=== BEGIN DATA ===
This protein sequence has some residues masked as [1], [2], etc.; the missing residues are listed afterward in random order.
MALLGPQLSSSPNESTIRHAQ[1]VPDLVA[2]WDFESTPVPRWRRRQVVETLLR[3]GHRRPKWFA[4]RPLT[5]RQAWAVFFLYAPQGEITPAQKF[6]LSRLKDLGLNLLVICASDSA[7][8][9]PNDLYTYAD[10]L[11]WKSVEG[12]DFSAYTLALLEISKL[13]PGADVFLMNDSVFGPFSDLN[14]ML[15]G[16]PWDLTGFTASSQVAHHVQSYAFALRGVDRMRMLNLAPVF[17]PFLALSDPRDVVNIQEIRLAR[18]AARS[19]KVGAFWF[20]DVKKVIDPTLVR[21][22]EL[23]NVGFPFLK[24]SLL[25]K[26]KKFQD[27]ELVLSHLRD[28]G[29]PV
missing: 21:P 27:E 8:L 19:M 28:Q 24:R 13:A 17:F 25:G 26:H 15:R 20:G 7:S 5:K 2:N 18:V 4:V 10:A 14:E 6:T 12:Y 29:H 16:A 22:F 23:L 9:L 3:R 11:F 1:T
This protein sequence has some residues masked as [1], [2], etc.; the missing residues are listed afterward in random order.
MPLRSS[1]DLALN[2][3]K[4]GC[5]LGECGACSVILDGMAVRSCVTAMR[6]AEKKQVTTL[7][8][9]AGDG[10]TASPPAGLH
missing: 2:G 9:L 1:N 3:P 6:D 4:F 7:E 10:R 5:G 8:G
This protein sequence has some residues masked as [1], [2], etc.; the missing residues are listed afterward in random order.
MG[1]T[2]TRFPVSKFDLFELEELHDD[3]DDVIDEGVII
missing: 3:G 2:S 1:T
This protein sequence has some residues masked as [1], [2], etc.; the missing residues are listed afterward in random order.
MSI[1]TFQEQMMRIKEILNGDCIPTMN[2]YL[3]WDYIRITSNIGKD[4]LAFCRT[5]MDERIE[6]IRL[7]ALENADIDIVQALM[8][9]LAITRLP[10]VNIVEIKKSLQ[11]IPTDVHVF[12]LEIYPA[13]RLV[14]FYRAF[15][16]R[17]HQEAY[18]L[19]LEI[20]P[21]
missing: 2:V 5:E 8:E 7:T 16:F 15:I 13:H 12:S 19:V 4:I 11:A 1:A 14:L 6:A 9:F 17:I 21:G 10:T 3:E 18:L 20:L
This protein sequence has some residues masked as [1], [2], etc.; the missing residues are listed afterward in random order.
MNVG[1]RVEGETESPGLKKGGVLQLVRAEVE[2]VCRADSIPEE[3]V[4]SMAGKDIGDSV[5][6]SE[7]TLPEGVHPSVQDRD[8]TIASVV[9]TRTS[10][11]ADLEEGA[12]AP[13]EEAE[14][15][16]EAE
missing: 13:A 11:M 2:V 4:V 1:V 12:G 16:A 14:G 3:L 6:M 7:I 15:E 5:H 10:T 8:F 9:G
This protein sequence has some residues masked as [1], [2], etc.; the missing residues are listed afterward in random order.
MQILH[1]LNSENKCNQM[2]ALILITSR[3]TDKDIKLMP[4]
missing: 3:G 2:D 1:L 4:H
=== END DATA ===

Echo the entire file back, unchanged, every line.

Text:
This protein sequence has some residues masked as [1], [2], etc.; the missing residues are listed afterward in random order.
MALLGPQLSSSPNESTIRHAQ[1]VPDLVA[2]WDFESTPVPRWRRRQVVETLLR[3]GHRRPKWFA[4]RPLT[5]RQAWAVFFLYAPQGEITPAQKF[6]LSRLKDLGLNLLVICASDSA[7][8][9]PNDLYTYAD[10]L[11]WKSVEG[12]DFSAYTLALLEISKL[13]PGADVFLMNDSVFGPFSDLN[14]ML[15]G[16]PWDLTGFTASSQVAHHVQSYAFALRGVDRMRMLNLAPVF[17]PFLALSDPRDVVNIQEIRLAR[18]AARS[19]KVGAFWF[20]DVKKVIDPTLVR[21][22]EL[23]NVGFPFLK[24]SLL[25]K[26]KKFQD[27]ELVLSHLRD[28]G[29]PV
missing: 21:P 27:E 8:L 19:M 28:Q 24:R 13:A 17:F 25:G 26:H 15:R 20:G 7:S 5:K 2:N 18:V 4:V 10:A 14:E 6:T 12:Y 29:H 16:A 22:F 23:L 9:L 3:R 11:F 1:T
This protein sequence has some residues masked as [1], [2], etc.; the missing residues are listed afterward in random order.
MPLRSS[1]DLALN[2][3]K[4]GC[5]LGECGACSVILDGMAVRSCVTAMR[6]AEKKQVTTL[7][8][9]AGDG[10]TASPPAGLH
missing: 2:G 9:L 1:N 3:P 6:D 4:F 7:E 10:R 5:G 8:G
This protein sequence has some residues masked as [1], [2], etc.; the missing residues are listed afterward in random order.
MG[1]T[2]TRFPVSKFDLFELEELHDD[3]DDVIDEGVII
missing: 3:G 2:S 1:T
This protein sequence has some residues masked as [1], [2], etc.; the missing residues are listed afterward in random order.
MSI[1]TFQEQMMRIKEILNGDCIPTMN[2]YL[3]WDYIRITSNIGKD[4]LAFCRT[5]MDERIE[6]IRL[7]ALENADIDIVQALM[8][9]LAITRLP[10]VNIVEIKKSLQ[11]IPTDVHVF[12]LEIYPA[13]RLV[14]FYRAF[15][16]R[17]HQEAY[18]L[19]LEI[20]P[21]
missing: 2:V 5:E 8:E 7:T 16:F 15:I 13:H 12:S 19:V 4:I 11:A 1:A 14:L 6:A 9:F 17:I 21:G 10:T 3:E 18:L 20:L
This protein sequence has some residues masked as [1], [2], etc.; the missing residues are listed afterward in random order.
MNVG[1]RVEGETESPGLKKGGVLQLVRAEVE[2]VCRADSIPEE[3]V[4]SMAGKDIGDSV[5][6]SE[7]TLPEGVHPSVQDRD[8]TIASVV[9]TRTS[10][11]ADLEEGA[12]AP[13]EEAE[14][15][16]EAE
missing: 13:A 11:M 2:V 4:V 1:V 12:G 16:A 14:G 3:L 6:M 7:I 15:E 5:H 10:T 8:F 9:G
This protein sequence has some residues masked as [1], [2], etc.; the missing residues are listed afterward in random order.
MQILH[1]LNSENKCNQM[2]ALILITSR[3]TDKDIKLMP[4]
missing: 3:G 2:D 1:L 4:H